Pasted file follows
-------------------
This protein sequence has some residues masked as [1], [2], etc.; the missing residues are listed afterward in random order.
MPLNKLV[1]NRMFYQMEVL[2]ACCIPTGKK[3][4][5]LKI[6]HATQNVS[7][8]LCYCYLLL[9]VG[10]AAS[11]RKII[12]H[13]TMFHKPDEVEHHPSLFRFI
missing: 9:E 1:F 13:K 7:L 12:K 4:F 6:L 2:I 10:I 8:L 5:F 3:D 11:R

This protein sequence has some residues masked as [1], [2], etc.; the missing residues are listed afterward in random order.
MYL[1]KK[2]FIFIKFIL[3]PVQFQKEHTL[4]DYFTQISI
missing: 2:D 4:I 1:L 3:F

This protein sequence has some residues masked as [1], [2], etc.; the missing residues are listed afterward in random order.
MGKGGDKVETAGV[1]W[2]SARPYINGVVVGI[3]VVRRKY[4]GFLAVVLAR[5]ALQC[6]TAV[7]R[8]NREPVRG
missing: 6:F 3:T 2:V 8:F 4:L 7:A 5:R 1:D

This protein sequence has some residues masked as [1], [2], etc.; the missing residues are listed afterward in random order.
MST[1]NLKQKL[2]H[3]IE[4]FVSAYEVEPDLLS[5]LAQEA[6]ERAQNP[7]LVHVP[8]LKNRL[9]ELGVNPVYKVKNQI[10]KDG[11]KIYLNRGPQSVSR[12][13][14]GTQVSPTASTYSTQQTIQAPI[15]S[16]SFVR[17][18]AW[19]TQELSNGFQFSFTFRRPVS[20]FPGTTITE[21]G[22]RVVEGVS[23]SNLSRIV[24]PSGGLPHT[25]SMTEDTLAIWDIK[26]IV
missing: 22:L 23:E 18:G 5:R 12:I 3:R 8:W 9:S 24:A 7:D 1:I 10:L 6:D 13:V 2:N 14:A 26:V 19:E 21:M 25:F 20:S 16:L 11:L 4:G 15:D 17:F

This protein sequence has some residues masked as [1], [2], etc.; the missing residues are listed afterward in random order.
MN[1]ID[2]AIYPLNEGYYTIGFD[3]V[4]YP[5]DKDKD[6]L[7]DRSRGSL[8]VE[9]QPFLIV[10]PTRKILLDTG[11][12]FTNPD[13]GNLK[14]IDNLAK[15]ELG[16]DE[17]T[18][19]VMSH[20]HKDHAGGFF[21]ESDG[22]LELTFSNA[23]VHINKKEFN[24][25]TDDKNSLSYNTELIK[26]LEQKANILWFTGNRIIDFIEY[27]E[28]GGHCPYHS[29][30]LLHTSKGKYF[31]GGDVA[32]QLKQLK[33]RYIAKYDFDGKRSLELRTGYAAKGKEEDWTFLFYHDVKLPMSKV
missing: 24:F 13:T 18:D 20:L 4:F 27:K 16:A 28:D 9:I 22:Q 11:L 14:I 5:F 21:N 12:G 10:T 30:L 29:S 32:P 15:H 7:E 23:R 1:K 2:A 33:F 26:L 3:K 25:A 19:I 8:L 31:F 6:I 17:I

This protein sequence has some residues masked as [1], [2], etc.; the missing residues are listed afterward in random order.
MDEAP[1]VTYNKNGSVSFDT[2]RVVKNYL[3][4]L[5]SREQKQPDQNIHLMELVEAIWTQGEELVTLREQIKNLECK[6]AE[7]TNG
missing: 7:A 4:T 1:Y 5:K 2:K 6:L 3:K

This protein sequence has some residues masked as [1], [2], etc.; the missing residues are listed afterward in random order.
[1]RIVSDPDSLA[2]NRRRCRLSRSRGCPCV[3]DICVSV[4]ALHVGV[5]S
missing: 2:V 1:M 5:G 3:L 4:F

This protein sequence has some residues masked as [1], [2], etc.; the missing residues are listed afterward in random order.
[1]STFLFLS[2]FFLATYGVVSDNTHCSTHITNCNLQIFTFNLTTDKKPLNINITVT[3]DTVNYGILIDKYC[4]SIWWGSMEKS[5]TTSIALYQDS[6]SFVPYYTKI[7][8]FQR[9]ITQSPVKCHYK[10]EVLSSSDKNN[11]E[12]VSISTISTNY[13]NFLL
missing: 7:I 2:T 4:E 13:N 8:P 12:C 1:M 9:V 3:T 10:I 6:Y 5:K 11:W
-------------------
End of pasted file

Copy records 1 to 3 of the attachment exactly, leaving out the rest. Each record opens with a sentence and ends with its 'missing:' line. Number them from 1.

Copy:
This protein sequence has some residues masked as [1], [2], etc.; the missing residues are listed afterward in random order.
MPLNKLV[1]NRMFYQMEVL[2]ACCIPTGKK[3][4][5]LKI[6]HATQNVS[7][8]LCYCYLLL[9]VG[10]AAS[11]RKII[12]H[13]TMFHKPDEVEHHPSLFRFI
missing: 9:E 1:F 13:K 7:L 12:K 4:F 6:L 2:I 10:I 8:L 5:F 3:D 11:R

This protein sequence has some residues masked as [1], [2], etc.; the missing residues are listed afterward in random order.
MYL[1]KK[2]FIFIKFIL[3]PVQFQKEHTL[4]DYFTQISI
missing: 2:D 4:I 1:L 3:F

This protein sequence has some residues masked as [1], [2], etc.; the missing residues are listed afterward in random order.
MGKGGDKVETAGV[1]W[2]SARPYINGVVVGI[3]VVRRKY[4]GFLAVVLAR[5]ALQC[6]TAV[7]R[8]NREPVRG
missing: 6:F 3:T 2:V 8:F 4:L 7:A 5:R 1:D